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Jeremiah 26

April 3, 2017

This chapter describes Jeremiah being put on trial, facing a possible death penalty, for preaching the possible future destruction of the temple. His famous “temple speech” is recorded in more detail in chapter 7. Ultimately, Jeremiah escapes the death penalty, whereas another prophet who spoke exactly the same words was executed. How did that happen?

First, some context. Jeremiah prophesies against the temple at the beginning of the reign King Jehoiakim, which would be 609 B.C. The former king, Josiah, was killed in battle against the Egyptians. Egypt and Babylon are both trying to move into Palestine and control this territory. This makes the Kingdom of Judah’s position very precarious; the independence and survival of the kingdom is at stake. Whereas Josiah was a religious reformer who sought to strengthen the worship of Yahweh, his son Jehoiakim  seems to be more interested in political realism and survival. It is in this period of shallow religiosity and moral hypocrisy that Jeremiah prophesies the coming destruction of the temple.

There are four groups involved in Jeremiah’s trial: the priests and prophets (viewed as one group), the people, the officials, and the elders of the land. Each has a different perspective on Jeremiah.

The prophets and priests, along with the people who are in the temple at the time of Jeremiah’s temple speech, immediately declare, “You shall die!” The people probably feel they are being morally judged and attacked by Jeremiah; the priests and prophets probably feel that it is blasphemy to say that God would want the destruction of Jerusalem and the temple. Therefore, Jeremiah must be a false prophet, and as such he deserves the death penalty.

The “officials of Judah,” who actually conduct the trial and pass final judgment, are the political leaders in Jerusalem. These would be the princes and members of the king’s court. After hearing the accusations of the priests and prophets, they listen to Jeremiah’s defense. Jeremiah makes the claim that he is speaking for Yahweh, that the prophecies of destruction are conditional–that God will change his mind if the people repent, and that he is therefore completely innocent of the charge of being a false prophet.

Jeremiah’s defense seems to sway the officials as well as “the people.” They decide he has given every indication that he is speaking for Yahweh.

Perhaps they were swayed by the input of another group: the elders of the land. These are village elders who do not reside in Jerusalem. They are not part of Jerusalem’s power structure. Rather, they keep an oral memory of Israel’s religion: its laws, its history, and the words of its prophets. They recall the words of another prophet, Micah, who prophesied against the temple a hundred years before. The elders point out that the king at that time, Hezekiah, heeded the prophecy and led a national repentance that averted the prophesied destruction. If Micah was not considered a false prophet for prophesying the destruction of the temple, then neither should Jeremiah be considered a false prophet. Instead, the elders urge that everyone listen to Jeremiah and repent!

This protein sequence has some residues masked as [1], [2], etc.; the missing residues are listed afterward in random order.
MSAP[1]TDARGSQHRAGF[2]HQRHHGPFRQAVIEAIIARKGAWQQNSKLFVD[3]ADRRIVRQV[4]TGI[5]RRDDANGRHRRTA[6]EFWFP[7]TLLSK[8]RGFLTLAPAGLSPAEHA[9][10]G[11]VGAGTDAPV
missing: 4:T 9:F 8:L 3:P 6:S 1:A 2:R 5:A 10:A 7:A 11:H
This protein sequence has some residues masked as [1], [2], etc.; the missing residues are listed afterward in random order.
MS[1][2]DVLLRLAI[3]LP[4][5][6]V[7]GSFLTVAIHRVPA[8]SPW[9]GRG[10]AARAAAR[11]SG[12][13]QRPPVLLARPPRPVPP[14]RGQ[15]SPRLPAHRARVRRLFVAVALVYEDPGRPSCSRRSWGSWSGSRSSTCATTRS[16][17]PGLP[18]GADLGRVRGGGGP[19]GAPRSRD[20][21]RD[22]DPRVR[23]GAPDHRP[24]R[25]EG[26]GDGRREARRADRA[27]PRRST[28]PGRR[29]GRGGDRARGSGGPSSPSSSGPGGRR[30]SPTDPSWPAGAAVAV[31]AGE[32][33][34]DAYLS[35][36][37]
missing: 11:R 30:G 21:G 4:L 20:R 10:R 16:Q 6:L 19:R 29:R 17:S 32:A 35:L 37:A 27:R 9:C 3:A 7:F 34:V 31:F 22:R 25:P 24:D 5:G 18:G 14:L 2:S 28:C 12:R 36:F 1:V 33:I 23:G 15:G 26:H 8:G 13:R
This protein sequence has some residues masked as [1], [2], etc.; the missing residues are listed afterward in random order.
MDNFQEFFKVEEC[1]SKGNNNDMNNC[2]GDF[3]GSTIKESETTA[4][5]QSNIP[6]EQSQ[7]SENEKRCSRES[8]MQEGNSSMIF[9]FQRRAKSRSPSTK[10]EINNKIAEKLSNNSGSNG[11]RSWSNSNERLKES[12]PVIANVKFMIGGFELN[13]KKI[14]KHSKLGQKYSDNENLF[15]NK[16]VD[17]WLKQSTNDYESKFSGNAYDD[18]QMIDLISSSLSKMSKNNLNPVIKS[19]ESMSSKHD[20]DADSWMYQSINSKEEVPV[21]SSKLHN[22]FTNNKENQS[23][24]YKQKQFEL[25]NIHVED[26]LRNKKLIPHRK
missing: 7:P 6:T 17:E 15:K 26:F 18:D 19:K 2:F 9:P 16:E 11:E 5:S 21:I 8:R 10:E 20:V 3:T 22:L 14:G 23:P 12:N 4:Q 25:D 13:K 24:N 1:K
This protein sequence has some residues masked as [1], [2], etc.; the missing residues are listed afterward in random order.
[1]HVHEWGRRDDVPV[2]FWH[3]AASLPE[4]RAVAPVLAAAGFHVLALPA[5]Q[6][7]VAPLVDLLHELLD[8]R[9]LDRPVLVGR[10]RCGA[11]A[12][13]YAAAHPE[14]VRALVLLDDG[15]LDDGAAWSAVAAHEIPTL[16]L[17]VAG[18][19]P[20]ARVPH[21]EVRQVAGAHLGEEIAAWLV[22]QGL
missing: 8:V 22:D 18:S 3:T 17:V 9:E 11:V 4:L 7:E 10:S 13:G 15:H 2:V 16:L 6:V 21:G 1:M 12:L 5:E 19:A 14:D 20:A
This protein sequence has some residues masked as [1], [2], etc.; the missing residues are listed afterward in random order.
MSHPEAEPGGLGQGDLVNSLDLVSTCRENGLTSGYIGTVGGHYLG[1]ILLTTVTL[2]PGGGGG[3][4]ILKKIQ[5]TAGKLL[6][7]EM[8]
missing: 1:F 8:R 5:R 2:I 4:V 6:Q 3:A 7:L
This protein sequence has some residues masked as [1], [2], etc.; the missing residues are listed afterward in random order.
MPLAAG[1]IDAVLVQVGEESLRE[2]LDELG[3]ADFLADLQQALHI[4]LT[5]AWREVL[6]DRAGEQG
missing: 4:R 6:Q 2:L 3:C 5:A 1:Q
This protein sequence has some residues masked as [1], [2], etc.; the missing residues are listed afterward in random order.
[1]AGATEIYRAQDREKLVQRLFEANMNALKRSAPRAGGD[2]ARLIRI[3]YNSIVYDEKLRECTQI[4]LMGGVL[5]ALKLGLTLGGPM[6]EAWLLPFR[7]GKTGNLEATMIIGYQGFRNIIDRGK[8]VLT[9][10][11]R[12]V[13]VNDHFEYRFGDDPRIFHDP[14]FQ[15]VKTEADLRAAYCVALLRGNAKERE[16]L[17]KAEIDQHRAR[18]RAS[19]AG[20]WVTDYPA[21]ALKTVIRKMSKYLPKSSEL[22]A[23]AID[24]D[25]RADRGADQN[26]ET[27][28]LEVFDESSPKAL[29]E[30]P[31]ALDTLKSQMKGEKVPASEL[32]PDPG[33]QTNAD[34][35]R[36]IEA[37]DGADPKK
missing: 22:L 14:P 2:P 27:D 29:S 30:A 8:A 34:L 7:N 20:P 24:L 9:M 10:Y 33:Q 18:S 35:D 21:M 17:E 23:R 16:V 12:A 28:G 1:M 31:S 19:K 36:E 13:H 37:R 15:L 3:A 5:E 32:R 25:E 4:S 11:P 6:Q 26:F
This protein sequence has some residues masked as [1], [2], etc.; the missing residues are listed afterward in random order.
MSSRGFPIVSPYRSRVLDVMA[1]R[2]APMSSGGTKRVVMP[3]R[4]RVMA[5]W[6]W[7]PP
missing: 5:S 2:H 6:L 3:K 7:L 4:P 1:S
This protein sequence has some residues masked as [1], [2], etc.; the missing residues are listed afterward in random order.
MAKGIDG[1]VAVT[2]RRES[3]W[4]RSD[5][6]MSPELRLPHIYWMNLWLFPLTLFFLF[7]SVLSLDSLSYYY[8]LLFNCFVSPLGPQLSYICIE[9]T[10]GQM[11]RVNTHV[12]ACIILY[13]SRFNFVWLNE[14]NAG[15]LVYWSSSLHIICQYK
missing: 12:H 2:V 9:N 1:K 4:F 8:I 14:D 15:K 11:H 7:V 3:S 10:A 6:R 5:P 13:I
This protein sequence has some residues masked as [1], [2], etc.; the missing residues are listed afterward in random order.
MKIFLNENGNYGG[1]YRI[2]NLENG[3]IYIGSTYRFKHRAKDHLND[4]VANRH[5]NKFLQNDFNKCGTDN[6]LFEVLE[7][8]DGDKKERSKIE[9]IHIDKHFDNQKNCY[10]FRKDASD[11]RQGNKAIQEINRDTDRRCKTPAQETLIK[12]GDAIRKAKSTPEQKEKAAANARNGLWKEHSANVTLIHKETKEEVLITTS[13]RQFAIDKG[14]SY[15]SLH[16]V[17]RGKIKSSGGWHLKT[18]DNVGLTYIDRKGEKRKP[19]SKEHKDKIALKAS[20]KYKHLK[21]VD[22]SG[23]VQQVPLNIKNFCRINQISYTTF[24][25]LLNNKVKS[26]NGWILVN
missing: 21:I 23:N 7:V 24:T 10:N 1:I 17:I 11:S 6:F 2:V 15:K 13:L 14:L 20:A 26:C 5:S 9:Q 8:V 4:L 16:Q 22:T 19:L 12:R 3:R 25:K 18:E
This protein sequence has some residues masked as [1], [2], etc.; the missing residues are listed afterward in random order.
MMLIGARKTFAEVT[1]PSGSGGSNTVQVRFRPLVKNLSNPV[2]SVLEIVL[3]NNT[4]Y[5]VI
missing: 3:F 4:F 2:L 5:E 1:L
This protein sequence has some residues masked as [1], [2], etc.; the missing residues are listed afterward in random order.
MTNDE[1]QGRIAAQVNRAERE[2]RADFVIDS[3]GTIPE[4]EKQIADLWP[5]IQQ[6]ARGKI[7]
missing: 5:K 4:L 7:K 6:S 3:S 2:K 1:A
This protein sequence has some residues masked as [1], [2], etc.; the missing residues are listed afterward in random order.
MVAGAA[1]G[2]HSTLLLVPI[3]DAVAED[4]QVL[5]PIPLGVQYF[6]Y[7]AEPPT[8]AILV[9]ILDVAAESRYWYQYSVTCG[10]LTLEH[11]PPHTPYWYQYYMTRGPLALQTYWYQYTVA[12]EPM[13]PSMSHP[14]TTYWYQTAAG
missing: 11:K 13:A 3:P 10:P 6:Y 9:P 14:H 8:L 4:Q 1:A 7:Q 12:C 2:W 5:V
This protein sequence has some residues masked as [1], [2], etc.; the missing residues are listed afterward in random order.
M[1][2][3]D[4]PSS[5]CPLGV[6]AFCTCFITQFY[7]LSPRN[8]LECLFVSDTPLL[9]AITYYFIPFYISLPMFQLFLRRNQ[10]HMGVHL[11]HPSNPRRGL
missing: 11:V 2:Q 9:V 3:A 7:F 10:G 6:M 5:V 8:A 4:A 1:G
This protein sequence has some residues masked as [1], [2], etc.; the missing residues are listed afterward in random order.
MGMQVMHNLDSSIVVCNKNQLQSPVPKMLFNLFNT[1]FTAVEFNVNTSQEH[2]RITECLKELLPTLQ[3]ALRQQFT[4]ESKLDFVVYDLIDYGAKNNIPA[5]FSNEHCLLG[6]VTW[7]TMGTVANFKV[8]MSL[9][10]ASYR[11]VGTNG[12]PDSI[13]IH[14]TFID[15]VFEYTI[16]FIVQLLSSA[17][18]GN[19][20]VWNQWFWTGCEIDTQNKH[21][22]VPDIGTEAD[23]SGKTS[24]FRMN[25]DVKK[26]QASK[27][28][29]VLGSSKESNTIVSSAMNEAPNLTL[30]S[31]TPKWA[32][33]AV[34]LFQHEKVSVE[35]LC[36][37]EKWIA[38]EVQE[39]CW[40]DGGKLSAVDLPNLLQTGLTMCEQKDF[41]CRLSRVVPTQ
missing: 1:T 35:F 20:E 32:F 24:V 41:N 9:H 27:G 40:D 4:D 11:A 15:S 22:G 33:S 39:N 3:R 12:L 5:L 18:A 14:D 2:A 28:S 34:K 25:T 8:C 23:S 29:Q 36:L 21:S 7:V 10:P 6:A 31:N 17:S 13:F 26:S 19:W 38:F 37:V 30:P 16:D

And so Jeremiah is found innocent and released. But is it really true that he was found innocent because the officials were convinced by the views of the village elders? Not likely. In fact, another prophet, Uriah, prophesied in the name of Yahweh against Jerusalem in exactly the same words as Jeremiah did; and yet, the king’s officials sought to put him to death. Uriah ran away to Egypt, but the long arm of the king and his royal court snatched him in Egypt, brought him back to Jerusalem, and had him executed.

Why the different outcome for Uriah? Because he didn’t have powerful friends in the royal court. Verse 24 informs us that an official named Ahikam was protecting Jeremiah.

So here’s what the dynamics look like: the religious authorities hate Jeremiah and want him dead for declaring that God is against the temple; the village elders want to give him the benefit of the doubt, pointing out that prophesying against the temple is not in itself a crime; the royal officials are political realists who just want stability and security; within the royal court are those who for personal reasons want to protect Jeremiah; and the people are swayed to agree with whatever the officials decide. The officials decide–for now–to let Jeremiah go. But Jeremiah is not safe. We haven’t yet heard from the king. Will Jehoiakim want Jeremiah dead? We shall see.

What do we learn from this chapter that may be helpful for us today? I think it is important to note that the only group that explicitly supports Jeremiah for theological reasons is the village elders. They are outside the political power structure. They can discern what is true more clearly because they are not influenced by self-interest or maintaining their power and influence. They are an independent repository for maintaining Israel’s memory and faith. We always need such a group.

We should not look to politicians to tell us what our faith should be. Though individual politicians sometimes give courageous and ethical guidance contrary to self-interest, as a whole politicians are mostly wanting to maintain their power and will tend to say what we want to hear. Religious leaders who rule over mega-churches or media empires are also not our best source for faith. They too want to protect what they have. So I think it is the local religious leaders and laypeople, the ones who prove themselves in day-to-day nourishing of the faith community, who are perhaps the wisest and most sensitive to what God is challenging us to do.

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